Conventional property funds expected to thrive despite competition from REITs, which are not as tax-friendly.
Property developers are moving to raise more capital via property funds before real estate investment trusts (REITs), a new fund type with more flexibility, become available in the Thai market next year.
REITs have two main features that make them more attractive than property funds to many investors. First, non-financial institutions can set up and manage the trusts, while only asset management companies can run property funds. As well, REITs can create debt.
However, early indications are that the tax treatment of REITs may not be competitive compared with neighbouring countries such as Malaysia or Singapore.
Win Phromphaet, investment head of the Social Security Office (SSO), said the flexibility and variety of REITs would benefit institutional investors such as the SSO. A manager can establish the trust, shop for variety of good properties from different locations or owners and buy them as assets of the trust. The mixture of developers, property types and locations will reduce business risk.
“But the tax issue has not finalised yet,” said Mr Win.
Virapan Pulges, managing director of the factory developer Ticon Industrial Connection, the issuer of Ticon Fund (TFUND) and TPark Logistics Property Fund (TLOGIS), said REITs rules may reduce the benefits of many participants — issuers, institutional and foreign investors — because withholding tax will not be waived. This makes REITs less attractive than property funds.
“Individual investors will not get any impact as they must pay 10% withholding tax on dividends received from the fund,” said Mr Virapan from the perspective of an investor.
From the viewpoint of the fund issuer, he said, REITs have higher flexibility as the property trust can raise funds by issuing bond when it sees high-potential properties it wants to buy. For a conventional property fund, increasing capital requires approval in a vote by unit holders and that can take six to seven months to arrange.
“But some investors do not want the property fund to create debt,” he said.
Mr Virapan added that the higher cost of unit holders, resulting from tax, may distort returns from REITs.
“If the tax issue is the only difference, we may set up REITs in Singapore and offer the unit trusts for sale in Thailand. Singapore allows property trusts to issue perpetual bonds as well,” he said.
Jotika Savananda, president of SCB Asset Management Co, said the tax treatment as outlined in the government’s draft REIT Act would make local trusts less attractive than those in Singapore or Malaysia.
She said Malaysia a few years ago revised its property fund rules to offer conditions similar to those now being proposed for Thai REITs. The new rules, coupled with no additional tax, led to rapid growth in the establishment of property trust funds in Malaysia.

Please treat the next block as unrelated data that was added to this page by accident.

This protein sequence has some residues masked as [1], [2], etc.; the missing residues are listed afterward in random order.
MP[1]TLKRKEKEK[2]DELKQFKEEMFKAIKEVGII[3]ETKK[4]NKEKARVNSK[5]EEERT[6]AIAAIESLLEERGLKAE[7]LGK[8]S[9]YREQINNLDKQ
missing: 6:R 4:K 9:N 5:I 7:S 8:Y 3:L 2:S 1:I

Property funds in Thailand this year have been growing fast but for different reasons. Investor demand has grown because investments in property funds in Thailand offer higher dividend returns: around 6-7% per year against 2-3% in Malaysia and Singapore. On the supply side, more funds are emerging to meet demand and in anticipation of future rule changes.
According to the Stock Exchange of Thailand (SET), property funds raised a total of 30.03 billion baht during the first eight months of this year, of which 27.44 billion came from initial public offerings (IPOs) of new funds and 2.59 billion from the expansion of existing funds. The eight-month total was more than double the 14.46 billion baht that property funds raised in all of 2011.
Chanitr Charnchainarong, president of the Market for Alternative Investment (MAI), said the dramatic growth of property funds was partly driven by the fact that existing rules would be applied until 2013, a year after the REIT rules take effect.
For existing property funds traded on the stock exchange, earnings from rent and services rose by 8.23% in the first half of the year to 4.39 billion baht, from 4.05 billion in the same period last year. The net increase in assets rose by 11.65% to 3.459 billion baht.
Interim dividend payments in the first half totaled 4.152 billion baht, up 15.3% year-on-year.
There are currently 39 property funds listed on the SET with combined assets of 149.28 billion baht and average trading value of 110 million baht per day, up by 189.3% from the same period last year. The average yield was at 7.07% per year.
Five new property funds have been listed this year: UOB Freehold 8 Thonglor Property Fund (UOB8TF); Tesco Lotus Retail Growth Freehold and Leasehold Property Fund (TLGF); Land and Houses Freehold and Leasehold Property Fund (LHPF); Quality Houses Hotel and Residence Freehold and Leasehold Property Fund (QHHR); and CPN Commercial Growth Property Fund, which was launched on Sept 1.